Do as we say, not as we do. When will have FATCA for South Dakota?
All I know is that the USA is the master of ambiguous forms. I tend to believe that the US agent did screw up and an innocent young woman is suffering the consequences. I wish Devyani Khobragade was safely back in India but they probably seized her passport.
The behaviour of the Prosecution is SO awful and so in character with that of a bully.
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Here is further coverage in NY Times:
India Finds New Methods to Punish U.S. Diplomats
The last paragraph is revealing:
Ms. Khobragade could leave the United States for India, never return and never face another day in court, but that seems unlikely because her husband, a professor of philosophy, was raised in the United States and has family there.
It contains one of the primary reasons why renunciation numbers are not much higher. Pay up or you’ll never see your relatives again.
The Sangeeta Richard/Devyani Khobragade case highlights some eccentricities of diplomatic and consular law. I was a diplomat for several decades and have diplomatic-law treatises on my bookshelf written by English and Belgian professors I know at least casually. It is true that diplomats accredited to consulates (rather than to consular sections of an embassy) have limited immunity. It’s also true that few countries care about the welfare of personal servants who accompany diplomats, whether they are protected by the Vienna Convention relating to accredited diplomats or that relating to consuls. I have brought nannies to several countries and my paying national insurance/social security/state pension contributions was never monitored, neither by my employing embassy nor by the host government. (Whether the workers were ever able to collect the pension, except in Britain where my last nanny remained and was naturalised, is another issue.)
The US Government cites international law only when it suits its interests. Readers may know that the USG walked out of the World Court in the midst of the Nicaragua case because it didn’t like the way it was headed. The NY Times published useful pieces on the attitudes of the two countries, and how India resents its expatriate son, now a federal prosecutor, from brining the case. https://duckduckgo.com/?q=site%3Anytimes.com+Devyani+Khobragade It was almost certainly brought with State Department Legal Advisor approval, presumably “pour encourager les autres” — a practice (brining cases sure to garner publicity) of many USG agencies and certainly the IRS. Whether they thought ahead to the impact on US-India relations in far more important areas (nuclear, Pakistan, terrorism…) has to be the object of wonder. It would have made more sense, diplomatically, for State to send around a directive that from now on all such servants were to be paid minimum wage and taxes and social insurance contributions properly declared and paid.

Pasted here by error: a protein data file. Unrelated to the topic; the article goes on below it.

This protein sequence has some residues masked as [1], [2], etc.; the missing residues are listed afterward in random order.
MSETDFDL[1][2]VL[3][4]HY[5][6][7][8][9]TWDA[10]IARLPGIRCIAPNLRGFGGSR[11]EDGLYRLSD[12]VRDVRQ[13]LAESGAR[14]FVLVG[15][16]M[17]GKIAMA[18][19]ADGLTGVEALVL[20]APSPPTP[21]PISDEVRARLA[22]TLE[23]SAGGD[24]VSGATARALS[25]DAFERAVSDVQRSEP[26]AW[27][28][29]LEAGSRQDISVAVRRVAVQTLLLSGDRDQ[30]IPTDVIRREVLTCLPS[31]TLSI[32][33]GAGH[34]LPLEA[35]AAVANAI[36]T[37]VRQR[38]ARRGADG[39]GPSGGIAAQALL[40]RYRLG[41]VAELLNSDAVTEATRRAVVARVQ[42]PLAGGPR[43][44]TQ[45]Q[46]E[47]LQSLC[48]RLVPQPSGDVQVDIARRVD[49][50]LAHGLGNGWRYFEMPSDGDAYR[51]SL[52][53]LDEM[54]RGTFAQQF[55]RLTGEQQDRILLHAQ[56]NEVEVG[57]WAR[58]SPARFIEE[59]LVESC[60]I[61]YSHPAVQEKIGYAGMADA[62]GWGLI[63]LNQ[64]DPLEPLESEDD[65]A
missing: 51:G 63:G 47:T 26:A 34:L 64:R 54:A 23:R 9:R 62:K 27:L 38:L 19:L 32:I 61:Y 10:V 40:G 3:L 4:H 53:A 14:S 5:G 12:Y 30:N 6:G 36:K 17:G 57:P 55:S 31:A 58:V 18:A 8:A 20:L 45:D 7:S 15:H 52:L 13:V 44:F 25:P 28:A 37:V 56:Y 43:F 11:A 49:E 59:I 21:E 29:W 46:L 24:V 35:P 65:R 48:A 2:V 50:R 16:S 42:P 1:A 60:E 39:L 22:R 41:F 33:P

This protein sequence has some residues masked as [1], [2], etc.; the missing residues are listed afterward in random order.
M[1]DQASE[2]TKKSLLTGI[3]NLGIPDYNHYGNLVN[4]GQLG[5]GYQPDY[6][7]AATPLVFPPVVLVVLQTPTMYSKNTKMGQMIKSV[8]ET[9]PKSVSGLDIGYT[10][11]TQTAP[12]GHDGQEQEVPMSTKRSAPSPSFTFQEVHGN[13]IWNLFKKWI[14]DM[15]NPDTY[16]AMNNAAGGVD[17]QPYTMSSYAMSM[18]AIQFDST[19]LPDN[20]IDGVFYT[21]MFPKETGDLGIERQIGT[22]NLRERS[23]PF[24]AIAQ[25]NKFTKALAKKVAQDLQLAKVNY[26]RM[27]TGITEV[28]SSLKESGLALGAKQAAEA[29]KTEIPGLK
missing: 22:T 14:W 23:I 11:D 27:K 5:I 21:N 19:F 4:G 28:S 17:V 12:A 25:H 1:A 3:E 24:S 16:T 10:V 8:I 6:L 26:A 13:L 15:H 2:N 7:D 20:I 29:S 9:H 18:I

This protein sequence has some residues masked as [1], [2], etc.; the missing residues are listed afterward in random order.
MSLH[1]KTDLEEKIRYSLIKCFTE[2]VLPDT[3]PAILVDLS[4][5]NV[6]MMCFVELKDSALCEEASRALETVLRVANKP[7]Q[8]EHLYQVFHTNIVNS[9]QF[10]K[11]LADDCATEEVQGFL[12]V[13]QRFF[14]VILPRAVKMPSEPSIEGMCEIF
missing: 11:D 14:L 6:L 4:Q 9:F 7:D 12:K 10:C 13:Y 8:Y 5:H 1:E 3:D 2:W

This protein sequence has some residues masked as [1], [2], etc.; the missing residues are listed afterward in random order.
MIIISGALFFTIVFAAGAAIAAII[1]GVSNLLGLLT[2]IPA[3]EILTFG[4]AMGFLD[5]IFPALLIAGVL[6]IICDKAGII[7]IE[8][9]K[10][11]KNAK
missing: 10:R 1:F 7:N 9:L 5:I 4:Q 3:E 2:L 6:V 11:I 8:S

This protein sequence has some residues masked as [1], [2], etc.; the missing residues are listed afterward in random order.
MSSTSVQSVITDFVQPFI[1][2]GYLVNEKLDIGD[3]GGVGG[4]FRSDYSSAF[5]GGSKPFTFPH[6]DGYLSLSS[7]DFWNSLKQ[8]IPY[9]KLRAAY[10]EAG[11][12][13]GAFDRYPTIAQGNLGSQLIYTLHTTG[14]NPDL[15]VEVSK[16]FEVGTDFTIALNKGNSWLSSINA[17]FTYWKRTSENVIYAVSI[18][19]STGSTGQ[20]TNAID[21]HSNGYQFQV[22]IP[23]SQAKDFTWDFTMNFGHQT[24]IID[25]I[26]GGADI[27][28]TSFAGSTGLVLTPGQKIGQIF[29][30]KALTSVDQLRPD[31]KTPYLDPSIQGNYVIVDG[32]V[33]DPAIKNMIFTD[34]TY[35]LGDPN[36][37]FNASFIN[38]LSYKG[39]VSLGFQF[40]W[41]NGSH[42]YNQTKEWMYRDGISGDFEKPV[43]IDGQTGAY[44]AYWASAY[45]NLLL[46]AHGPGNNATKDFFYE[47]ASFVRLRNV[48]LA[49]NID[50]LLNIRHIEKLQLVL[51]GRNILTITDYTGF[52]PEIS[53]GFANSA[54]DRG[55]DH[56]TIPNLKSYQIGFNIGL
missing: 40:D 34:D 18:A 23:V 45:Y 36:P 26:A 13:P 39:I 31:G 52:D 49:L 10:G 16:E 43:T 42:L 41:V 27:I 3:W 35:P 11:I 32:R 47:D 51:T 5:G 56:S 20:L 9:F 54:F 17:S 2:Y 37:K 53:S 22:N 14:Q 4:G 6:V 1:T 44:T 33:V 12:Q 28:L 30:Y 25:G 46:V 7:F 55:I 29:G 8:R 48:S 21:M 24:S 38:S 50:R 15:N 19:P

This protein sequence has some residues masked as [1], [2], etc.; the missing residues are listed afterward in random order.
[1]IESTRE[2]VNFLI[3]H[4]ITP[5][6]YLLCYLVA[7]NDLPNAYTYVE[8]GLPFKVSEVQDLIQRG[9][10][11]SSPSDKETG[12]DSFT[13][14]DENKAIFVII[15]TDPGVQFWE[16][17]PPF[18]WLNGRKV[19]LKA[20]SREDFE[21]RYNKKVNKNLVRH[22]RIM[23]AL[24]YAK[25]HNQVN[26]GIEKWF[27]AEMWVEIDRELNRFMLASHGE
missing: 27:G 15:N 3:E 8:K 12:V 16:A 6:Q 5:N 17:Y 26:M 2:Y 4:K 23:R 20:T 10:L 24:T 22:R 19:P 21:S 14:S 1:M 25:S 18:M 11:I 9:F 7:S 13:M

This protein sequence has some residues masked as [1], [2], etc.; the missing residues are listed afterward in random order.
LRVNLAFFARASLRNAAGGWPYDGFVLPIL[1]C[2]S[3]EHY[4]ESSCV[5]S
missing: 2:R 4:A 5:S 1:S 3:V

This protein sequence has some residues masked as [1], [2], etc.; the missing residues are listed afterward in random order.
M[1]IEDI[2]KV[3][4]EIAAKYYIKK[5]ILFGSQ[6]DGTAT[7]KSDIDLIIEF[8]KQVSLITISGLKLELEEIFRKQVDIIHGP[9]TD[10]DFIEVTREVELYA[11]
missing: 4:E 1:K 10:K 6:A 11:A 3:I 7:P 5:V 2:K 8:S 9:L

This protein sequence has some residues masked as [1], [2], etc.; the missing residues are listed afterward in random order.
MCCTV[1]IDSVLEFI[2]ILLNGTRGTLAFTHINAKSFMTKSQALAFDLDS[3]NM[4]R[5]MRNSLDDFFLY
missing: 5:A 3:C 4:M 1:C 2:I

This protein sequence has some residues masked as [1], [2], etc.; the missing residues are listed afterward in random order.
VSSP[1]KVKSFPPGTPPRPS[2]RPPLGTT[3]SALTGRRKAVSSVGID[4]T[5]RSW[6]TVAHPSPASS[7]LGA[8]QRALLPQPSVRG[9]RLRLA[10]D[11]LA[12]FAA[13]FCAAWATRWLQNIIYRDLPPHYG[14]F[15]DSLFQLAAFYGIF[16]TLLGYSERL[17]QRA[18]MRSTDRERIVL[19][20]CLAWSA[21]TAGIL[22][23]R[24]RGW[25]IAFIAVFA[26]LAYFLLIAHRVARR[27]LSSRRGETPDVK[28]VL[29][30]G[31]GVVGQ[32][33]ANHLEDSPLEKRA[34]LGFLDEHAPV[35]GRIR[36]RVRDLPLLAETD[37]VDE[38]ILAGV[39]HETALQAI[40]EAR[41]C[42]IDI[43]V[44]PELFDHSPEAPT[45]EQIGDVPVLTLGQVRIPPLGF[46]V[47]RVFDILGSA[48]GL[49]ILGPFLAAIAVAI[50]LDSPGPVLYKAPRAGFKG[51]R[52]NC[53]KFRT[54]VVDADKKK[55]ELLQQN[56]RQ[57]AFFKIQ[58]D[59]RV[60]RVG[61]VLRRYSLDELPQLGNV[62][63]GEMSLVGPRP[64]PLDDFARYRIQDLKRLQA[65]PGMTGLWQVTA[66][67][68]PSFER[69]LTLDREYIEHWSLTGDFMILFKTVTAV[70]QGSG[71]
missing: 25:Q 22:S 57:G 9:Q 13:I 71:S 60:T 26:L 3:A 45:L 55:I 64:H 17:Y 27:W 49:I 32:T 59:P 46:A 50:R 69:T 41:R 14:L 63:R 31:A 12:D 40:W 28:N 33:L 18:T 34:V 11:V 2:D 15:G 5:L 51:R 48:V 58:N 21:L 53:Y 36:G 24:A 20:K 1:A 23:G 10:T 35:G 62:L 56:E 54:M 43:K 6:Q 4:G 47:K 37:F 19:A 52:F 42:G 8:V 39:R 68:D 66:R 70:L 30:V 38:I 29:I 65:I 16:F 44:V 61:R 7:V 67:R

As I’ve mentioned before, diplomatic law can provide a loophole for FBAR “victims”: one of my acquaintances, a green-card holding professor at a US university for many years, took up a position with an international organisation with diplomatic status. He gave up his green card. He later left that position to become a minister in his home country’s government, a post he held until his death. That was before the current expatriation law and the IRS crackdown, but it seems to me a workable loophole for a very few highly competent individuals.
I should add this: In normal circumstances this case would be ended, quietly, by Ms Khobragade leaving the country and not coming back. It appears that’s impossible because her husband’s family is US-resident. Which leads one to wonder about his own tax status. The State Department does not accredit US-citizen foreign diplomats or US-citizen family members who must pay normal taxes (but, semble, are never attributed community property income of the diplomat spouse).
The abuse of migrant servants by diplomats around the world is notorious. This was an unfortunate case, but it appears the servant herself was introduced to a NGO which then prepared the case. One wonders what benefit Sangeeta Richards hoped and expected to receive, unless it was, ultimately, a green card for herself and her family. Here is information on her: http://www.dailymail.co.uk/news/article-2526719/Pictured-The-housekeeper-center-international-furor-arrest-Indian-diplomat-boss-kept-virtual-slave-leaked-letter-home-reveals-claimed-not-feel-like-servant-all.html